Shawarma vs. Gyro: The Key Differences & Nutritional Comparison

Shawarma vs Gyro

Shawarma vs. Gyro: The Key Differences & Nutritional Comparison

Shawarma vs. Gyro: What makes them different or similar? While one is Greek and the other comes from the Middle East, they still have a lot of commonalities. For instance, they share most of the same ingredients and cooking methods. The major difference between these two foods is their origin and the flavoring you can get with each one.

Another similar feature that shawarma and gyros share is that they are both inspired by the Ottoman Empire. It's when the meat is stacked on a vertical skewer and rotated as cooked. This is how shawarma and gyros are cooked and put on pita bread. They are a staple of two different Mediterranean cuisines.

In this guide, we look at the differences between Shawarma and Gyro and what makes them stand apart. We look at the key differences in history, tastes, and nutritional differences. A better understanding of this will help you decide what to eat and make you more knowledgeable about the foot.

Shawarma vs. Gyro: Uncovering the Key Differences

Shawarma vs Gyro

The gyro arrived in Greece in the 1920s, while the shawarma arrived in the Ottoman Empire, now Turkey, in the 18th or 19th century. One of the unique things about shawarma is that the name shawarma is come from the word çevirme, which is Turkish for “turning.”

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Looking more at the history of shawarma and gyro can give you more insight into their origins.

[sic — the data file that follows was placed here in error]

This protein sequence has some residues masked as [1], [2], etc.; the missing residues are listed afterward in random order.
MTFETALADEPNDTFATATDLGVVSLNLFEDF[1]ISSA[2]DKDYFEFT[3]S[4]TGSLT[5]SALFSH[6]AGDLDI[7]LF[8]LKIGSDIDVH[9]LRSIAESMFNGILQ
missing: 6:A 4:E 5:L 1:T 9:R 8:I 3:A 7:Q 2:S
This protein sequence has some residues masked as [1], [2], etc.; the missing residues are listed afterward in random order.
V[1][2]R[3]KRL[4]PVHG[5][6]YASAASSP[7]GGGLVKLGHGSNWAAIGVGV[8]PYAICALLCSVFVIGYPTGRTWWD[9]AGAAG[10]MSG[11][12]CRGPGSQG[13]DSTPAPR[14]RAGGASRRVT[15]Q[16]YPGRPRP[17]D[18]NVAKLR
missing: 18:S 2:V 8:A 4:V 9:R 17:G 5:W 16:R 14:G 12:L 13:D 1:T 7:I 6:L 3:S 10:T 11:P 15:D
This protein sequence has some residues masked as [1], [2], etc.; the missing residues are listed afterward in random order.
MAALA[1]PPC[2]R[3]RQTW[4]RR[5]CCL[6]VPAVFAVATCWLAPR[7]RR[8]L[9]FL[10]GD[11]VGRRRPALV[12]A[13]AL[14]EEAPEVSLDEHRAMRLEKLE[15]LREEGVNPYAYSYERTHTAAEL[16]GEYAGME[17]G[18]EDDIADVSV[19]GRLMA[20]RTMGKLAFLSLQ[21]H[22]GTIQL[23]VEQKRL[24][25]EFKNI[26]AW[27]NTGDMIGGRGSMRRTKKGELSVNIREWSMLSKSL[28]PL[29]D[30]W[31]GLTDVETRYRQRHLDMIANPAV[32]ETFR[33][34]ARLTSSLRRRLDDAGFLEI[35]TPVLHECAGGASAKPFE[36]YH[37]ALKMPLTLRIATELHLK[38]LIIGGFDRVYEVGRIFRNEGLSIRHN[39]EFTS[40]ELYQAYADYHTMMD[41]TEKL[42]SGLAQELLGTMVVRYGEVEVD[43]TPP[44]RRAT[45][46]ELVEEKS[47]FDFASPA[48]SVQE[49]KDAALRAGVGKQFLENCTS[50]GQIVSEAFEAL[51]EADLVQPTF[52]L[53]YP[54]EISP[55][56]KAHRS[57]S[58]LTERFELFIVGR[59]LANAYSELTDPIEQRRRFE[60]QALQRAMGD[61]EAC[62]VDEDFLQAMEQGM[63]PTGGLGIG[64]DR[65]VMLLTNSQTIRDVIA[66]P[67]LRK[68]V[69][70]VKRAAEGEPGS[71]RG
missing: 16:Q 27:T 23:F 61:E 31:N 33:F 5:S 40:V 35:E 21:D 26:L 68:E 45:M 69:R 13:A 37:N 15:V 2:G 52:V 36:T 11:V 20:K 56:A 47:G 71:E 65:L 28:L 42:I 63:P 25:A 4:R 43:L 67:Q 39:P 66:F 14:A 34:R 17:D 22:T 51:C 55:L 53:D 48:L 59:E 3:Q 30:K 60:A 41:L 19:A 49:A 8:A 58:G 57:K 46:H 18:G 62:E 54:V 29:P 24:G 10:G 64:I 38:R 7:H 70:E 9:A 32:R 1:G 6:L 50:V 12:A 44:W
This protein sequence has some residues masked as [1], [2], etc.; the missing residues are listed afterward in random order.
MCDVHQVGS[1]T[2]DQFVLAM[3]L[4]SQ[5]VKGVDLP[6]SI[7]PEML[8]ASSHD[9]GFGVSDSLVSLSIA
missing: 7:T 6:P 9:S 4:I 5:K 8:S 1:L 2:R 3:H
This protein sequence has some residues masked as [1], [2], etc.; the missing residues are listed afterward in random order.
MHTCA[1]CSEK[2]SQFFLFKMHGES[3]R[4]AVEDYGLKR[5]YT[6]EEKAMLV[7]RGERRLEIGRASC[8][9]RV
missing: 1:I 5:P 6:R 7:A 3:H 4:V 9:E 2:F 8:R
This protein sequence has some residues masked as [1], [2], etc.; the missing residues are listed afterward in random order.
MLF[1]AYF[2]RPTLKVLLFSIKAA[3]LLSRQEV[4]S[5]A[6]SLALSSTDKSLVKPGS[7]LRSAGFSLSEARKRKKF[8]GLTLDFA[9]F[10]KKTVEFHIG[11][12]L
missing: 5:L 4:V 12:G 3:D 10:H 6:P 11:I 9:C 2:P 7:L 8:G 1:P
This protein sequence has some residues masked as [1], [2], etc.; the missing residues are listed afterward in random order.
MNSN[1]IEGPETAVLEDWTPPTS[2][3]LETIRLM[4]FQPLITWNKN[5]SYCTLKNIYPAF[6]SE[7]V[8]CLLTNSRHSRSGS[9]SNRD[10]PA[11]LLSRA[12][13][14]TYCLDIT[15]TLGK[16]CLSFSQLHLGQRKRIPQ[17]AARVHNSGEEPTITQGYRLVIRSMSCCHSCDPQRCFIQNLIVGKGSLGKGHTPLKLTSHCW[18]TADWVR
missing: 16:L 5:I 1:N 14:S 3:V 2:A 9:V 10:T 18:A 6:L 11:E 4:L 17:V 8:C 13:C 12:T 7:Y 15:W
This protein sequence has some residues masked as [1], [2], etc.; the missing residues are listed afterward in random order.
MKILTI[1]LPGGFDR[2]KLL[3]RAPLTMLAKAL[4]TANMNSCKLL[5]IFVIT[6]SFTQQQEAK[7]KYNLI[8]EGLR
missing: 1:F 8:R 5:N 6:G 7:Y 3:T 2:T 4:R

The History of Shawarma vs. Gyro

In the 18th or 19th century, shawarma was introduced into modern-day Turkey. It's a Levantine Arab meat preparation consisting of either beef, lamb, turkey, or chicken. The meat is placed on a spit and grilled all day. Throughout the day, as the meat is cooked longer, the meat is shaved off and put on pita bread.

It can also be served on a plate with different kinds of bread, not just pita bread. Accompanying food involves tabbouleh, fattoush, and taboon. The toppings on the shawarma is typically tahini, hummus, pickled turnips, and amba.

The gyro was introduced a few hundred years after the shawarma in 1922. One of the reasons it was introduced to Greece was because of the Greek and Armenian refugees that migrated from Asia Minor. Today, gyros are a popular food item sold across the United States. It's cooked with beef, lamb, pork, or chicken and wrapped in pita bread. It gained widespread popularity in New York in the 1970s and has continued to become popular around the United States.

The Unique Differences